Poplar Bluff man sentenced to 228 months in federal prison for carjacking

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FILE PHOTO: Signage is seen at the United States Department of Justice headquarters in Washington, D.C.

CAPE GIRARDEAU – The United States Attorney’s Office announced that CARLOS WALLACE, age 33, of Poplar Bluff, Missouri, was sentenced to 228 months in federal prison for the offenses of carjacking, possession of a firearm by a convicted felon, and discharging a firearm in furtherance of a crime of violence. Wallace appeared for his plea and sentencing hearing today before United States District Judge Stephen N. Limbaugh, Jr. at the federal courthouse in Cape Girardeau, Missouri.

According to court documents, on December 11, 2019, Carlos Wallace committed a carjacking in Poplar Bluff, Missouri. The victim was stopped at an intersection when Wallace opened the rear door of the vehicle and climbed into the back seat. Wallace ordered the victim to drive and directed him down several city streets and onto a gravel road where Wallace told the victim to exit the vehicle. The victim initially refused to do so. Wallace then pointed a firearm at the victim and shot him in the leg. After the victim exited the vehicle, Wallace entered the driver seat and drove off in the vehicle.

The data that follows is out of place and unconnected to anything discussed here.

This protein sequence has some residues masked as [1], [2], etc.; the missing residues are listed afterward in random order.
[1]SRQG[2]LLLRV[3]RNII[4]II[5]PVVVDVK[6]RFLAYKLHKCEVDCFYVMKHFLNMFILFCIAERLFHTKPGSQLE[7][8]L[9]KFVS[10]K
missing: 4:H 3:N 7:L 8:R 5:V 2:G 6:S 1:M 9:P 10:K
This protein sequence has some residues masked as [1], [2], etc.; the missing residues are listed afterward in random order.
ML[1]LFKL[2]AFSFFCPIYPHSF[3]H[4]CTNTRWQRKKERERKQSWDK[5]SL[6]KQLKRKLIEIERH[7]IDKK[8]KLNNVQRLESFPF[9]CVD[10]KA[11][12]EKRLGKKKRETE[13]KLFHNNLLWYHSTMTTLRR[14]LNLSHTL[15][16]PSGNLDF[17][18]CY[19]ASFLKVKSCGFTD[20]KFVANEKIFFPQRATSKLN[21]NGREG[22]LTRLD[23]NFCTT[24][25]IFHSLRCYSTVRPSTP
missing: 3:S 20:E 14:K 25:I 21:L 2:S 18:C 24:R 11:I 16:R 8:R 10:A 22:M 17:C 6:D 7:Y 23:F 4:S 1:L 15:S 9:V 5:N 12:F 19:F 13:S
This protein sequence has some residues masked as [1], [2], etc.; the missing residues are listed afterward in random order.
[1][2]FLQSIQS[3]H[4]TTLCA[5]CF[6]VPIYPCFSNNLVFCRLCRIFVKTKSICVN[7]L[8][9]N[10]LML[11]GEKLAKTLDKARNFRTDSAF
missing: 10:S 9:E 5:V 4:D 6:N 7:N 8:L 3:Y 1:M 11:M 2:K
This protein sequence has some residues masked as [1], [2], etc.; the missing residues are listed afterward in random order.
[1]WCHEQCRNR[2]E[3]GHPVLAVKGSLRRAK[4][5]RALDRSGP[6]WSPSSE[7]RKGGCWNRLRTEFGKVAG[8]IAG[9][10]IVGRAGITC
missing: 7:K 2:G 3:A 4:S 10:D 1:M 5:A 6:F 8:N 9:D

On December 23, 2019, an officer with the Poplar Bluff Police Department attempted a traffic stop of a vehicle being operated by Carlos Wallace. Wallace refused to stop and accelerated at a high rate of speed. A police pursuit ensued, until ultimately the vehicle became stuck in an alleyway. Wallace was ordered from the car and was taken into custody. As Wallace was being arrested, he volunteered to law enforcement officers that there were two firearms in the vehicle. A search warrant was obtained and Wallace’s vehicle was searched. Two fully loaded firearms were located.

Wallace has a prior conviction for felony domestic assault and is therefore prohibited from possessing firearms.

This case was investigated by the Poplar Bluff Police Department, Butler County Sheriff’s Office, and the Bureau of Alcohol, Tobacco, Firearms and Explosives. Assistant United States Attorney Julie Hunter handled the prosecution for the government.